Trump supporters marching through Seattle on May 1, 2017. Photo by Casey Jaywork

Militia ‘Security’ at ‘Anti-Sharia’ Rally Will Carry Weapons, According to Event Permit

The xenophobe-friendly rally has been moved to City Hall Plaza—just around the corner from police HQ.

According to a permit issued by Seattle authorities, sponsors of an upcoming “anti-Sharia” rally in Seattle say that their security will be carrying weapons.

Also according to the permit, issued by the city on Thursday, the rally will be held at City Hall Plaza on Saturday, not Westlake or Victor Steinbrueck parks as organizers have previously said. Heidi Groover at The Stranger first reported the permit. As we reported previously, the “anti-sharia” rally, which critics say is really an anti-Muslim rally, fits into a running pattern of right-wing protesters storming left-wing city centers in contentious, often violent rallies and marches. Local Muslim organizations plan to respond to the rally with a peaceful counter-protest.

In the permit letter, Seattle City Hall event coordinators wrote to event organizer Anthony Parish, “You are providing your own security…You indicated your security will be carrying weapons.” The letter goes on to note that while Washington has open-carry laws, under state law “it is unlawful for any person to carry, exhibit, display, or draw any firearm…or any other weapon apparently capable of producing bodily harm…” In other words, you can bring your gun on Saturday, but if you pull it out of the holster and start waiving it around, SPD is coming for you.

The letter also reminds event organinizers that bouncers are not police officers. “To reiterate our discussion yesterday, [your security people] do not have authority on City property,” it reads. “Any ‘guests’ of the applicant, ‘security,’ or other participants in the event…[who] commit any violations of law…will be subject to arrest and prosecution.”

Councilmember Lisa Herbold says that that language in the permit letter was written after she requested it. “Because I was concerned that militia groups acting like security on Saturday might interact with attendees,” said Herbold, “I requested that the City, as permit granters, condition the City’s expectations for how the permit holders communicate expectations about appropriate (and especially inappropriate) roles with the people providing their ‘security services.’”

Responding to Herbold’s comments, Finance and Administrative Services spokesperson Julie Moore said that Herbold wasn’t the prmary reason for that language. “We don’t need a Councilmember to suggest that,” she said. “This isn’t a unique thing. We would do it with anybody [holding an event] who suggested they would provide their own security or would open carry.”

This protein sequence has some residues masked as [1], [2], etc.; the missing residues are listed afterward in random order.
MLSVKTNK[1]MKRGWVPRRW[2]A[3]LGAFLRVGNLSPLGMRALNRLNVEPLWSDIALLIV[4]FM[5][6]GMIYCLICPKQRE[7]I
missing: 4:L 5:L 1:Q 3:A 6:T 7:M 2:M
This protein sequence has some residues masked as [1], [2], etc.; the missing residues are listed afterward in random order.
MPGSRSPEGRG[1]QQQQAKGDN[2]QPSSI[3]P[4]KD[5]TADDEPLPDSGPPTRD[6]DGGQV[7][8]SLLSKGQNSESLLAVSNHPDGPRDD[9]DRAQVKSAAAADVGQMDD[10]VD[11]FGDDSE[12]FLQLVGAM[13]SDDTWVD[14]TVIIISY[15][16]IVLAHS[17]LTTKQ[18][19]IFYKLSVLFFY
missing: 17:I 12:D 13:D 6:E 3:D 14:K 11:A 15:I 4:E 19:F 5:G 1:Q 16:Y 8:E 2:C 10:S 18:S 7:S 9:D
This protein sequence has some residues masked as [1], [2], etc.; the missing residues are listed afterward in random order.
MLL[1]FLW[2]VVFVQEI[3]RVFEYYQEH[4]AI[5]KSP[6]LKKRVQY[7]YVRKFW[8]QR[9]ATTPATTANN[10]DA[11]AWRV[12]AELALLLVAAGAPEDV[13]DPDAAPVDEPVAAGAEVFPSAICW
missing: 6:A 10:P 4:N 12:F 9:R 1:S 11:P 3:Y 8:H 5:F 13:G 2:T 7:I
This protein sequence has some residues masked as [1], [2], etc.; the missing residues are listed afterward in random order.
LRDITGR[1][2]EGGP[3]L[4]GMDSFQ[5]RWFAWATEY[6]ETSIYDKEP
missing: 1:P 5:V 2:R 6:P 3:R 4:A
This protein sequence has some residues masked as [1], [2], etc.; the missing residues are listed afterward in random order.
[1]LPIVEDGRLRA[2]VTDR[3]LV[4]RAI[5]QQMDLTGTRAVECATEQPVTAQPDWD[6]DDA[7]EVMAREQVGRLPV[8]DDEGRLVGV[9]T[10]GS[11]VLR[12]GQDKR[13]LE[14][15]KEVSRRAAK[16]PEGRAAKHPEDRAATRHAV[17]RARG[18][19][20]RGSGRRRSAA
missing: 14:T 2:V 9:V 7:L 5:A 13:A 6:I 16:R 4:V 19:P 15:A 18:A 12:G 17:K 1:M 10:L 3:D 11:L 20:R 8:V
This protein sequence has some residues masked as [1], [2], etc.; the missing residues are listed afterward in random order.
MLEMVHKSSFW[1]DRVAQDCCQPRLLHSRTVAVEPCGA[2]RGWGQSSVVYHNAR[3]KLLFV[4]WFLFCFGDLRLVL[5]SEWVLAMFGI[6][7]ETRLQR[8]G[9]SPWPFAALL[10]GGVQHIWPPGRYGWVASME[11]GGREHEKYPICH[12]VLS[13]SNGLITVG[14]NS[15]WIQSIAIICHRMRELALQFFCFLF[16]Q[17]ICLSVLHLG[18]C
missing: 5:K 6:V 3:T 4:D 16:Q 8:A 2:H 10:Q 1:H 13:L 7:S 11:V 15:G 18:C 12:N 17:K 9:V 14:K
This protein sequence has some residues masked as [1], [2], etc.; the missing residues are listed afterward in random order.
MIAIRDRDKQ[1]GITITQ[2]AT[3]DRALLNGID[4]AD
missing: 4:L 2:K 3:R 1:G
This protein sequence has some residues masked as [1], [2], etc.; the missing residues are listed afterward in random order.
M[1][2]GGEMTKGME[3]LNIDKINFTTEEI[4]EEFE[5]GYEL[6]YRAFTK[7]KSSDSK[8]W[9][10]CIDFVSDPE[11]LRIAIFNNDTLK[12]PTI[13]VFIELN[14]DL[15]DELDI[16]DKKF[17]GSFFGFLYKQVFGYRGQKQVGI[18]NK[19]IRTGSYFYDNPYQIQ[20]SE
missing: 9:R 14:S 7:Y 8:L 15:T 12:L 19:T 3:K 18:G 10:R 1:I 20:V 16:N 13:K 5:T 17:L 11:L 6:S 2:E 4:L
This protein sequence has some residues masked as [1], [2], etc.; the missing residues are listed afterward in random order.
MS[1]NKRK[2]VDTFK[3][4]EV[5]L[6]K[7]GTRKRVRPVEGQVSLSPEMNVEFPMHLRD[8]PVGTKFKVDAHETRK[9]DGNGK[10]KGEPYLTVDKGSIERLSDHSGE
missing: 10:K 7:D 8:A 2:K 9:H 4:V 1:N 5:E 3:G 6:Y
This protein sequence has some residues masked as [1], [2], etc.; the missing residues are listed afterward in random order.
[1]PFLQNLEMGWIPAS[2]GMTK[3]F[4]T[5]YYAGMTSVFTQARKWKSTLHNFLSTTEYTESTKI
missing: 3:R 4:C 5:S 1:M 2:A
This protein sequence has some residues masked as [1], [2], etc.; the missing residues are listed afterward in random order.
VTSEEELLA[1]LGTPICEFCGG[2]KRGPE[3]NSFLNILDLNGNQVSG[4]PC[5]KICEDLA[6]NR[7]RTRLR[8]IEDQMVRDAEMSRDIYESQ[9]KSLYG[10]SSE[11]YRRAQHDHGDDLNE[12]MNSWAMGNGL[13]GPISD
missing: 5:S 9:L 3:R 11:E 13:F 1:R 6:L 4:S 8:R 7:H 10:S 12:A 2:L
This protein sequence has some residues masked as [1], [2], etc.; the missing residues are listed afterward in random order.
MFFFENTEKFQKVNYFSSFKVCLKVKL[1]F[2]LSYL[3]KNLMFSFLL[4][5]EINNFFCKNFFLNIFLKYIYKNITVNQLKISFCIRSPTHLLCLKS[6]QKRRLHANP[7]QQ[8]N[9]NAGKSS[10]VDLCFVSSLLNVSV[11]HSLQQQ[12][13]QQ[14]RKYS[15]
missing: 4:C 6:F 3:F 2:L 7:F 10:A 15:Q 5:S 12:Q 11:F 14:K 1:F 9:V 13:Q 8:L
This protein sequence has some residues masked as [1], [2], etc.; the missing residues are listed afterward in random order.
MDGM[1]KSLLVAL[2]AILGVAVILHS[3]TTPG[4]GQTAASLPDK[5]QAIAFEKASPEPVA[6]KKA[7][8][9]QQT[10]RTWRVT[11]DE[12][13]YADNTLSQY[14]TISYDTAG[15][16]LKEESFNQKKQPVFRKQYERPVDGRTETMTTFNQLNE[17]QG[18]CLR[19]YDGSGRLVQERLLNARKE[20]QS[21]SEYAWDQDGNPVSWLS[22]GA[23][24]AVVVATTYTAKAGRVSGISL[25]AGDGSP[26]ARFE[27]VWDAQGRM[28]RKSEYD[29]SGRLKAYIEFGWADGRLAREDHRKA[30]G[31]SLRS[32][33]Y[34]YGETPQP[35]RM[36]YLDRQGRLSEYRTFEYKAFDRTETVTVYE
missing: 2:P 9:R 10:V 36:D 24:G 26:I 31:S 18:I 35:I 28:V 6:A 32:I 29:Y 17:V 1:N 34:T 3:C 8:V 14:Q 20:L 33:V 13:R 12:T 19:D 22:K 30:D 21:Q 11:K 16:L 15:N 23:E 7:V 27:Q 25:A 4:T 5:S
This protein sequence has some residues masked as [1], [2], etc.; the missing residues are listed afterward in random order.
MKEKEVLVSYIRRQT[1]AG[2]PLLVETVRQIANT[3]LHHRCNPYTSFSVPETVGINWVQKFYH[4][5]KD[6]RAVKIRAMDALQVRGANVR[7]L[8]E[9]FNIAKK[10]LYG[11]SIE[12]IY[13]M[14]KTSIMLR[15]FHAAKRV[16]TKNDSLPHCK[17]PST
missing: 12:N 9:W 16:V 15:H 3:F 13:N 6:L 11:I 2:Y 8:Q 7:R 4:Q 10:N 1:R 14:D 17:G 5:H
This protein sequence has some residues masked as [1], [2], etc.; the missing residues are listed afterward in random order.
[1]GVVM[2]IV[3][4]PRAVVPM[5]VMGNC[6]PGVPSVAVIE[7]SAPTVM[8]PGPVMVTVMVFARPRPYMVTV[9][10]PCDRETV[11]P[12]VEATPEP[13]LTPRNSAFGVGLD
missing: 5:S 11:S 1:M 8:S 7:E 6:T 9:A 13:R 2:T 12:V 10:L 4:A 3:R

At a recent protest in Portland, one militia member assisted federal police officers in physically capturing someone.

Seattle Police Department spokeman Sgt. Sean Whitcomb said citizen arrests are “discouraged.” “In a situation where you have visible, even plenfitul police…We would ask people to be good witnesses” instead, he said.

Does the knowledge that event “security” will be armed change anything from SPD’s perspective, in terms of public safety at the rally? “We have fully planned for this event. I don’t want to comment specifically beyond that,” Whitcomb said. “We are not new to supporting Constitutionally protected free speech. We have about 300 protests a year.”

Asked for a statement on the rally, mayoral spokesperson Benton Strong referred Seattle Weekly to Groover’s article, where he told her, “We think hate speech leads to violence. We saw that in Portland and we think that’s incredibly problematic. At the same time, free speech is free speech. So the permit as applied for would be assessed like any other permit and should be done that way.”

cjaywork@seattleweekly.com

This post has been updated.

More in News & Comment

Hundreds of teachers rally outside of John Stanford Center for Educational Excellence to ask for raises in the upcoming contract with Seattle Public Schools. Photo by Melissa Hellmann
Is a Strike Looming at Seattle Public Schools?

Some educators say they’re ready to stall negotiations to demand competitive wages.

Race For King County Prosecutor Heats Up at Seattle Forum

Former public defender Daron Morris slams incumbent Dan Satterberg for the use of bail in the county justice system

Democratic Socialist to Run Against Rep. Adam Smith in Nov. Election

After coming up short in early results for Aug. 7 primary, Sarah Smith moves into second place

Sparks Continue to Fly Over Safeco Field Maintenance Funding

PFD board member argues that $180 million in public money for stadium upkeep lets Mariners off the hook.

Photo courtesy of The Herald
Death Watch For Killer Whales?

Grieving mother orca shines a spotlight on a serious ecological issue.

Photo by Josh Kelety
City Council Passes Temporary Historic Protection for The Showbox

With a lively crowd on hand, the Council unanimously voted to delay any demolition of the venue by 10 months.

Carmen Best was confirmed as the Seattle Police Chief on Aug. 13. Photo courtesy of the Seattle Police Department.
There’s a New Police Chief In Town

Seattle City Council Confirms Carmen Best as the Chief of the Seattle Police Department

The Roundup: White supremacy, teacher salaries and a homemade bomb

• Over 100 people rallied outside the Crossroads Bellevue shopping center on… Continue reading

Developmental Disabilities Administration employees take a break during the workday to advocate for higher pay and affordable health insurance on August 9, 2018. Photo by Melissa Hellmann
State Employees Can’t Afford Seattle

As the cost of living booms, case managers in contract negotiations cite low wages for high turnover rates.

Most Read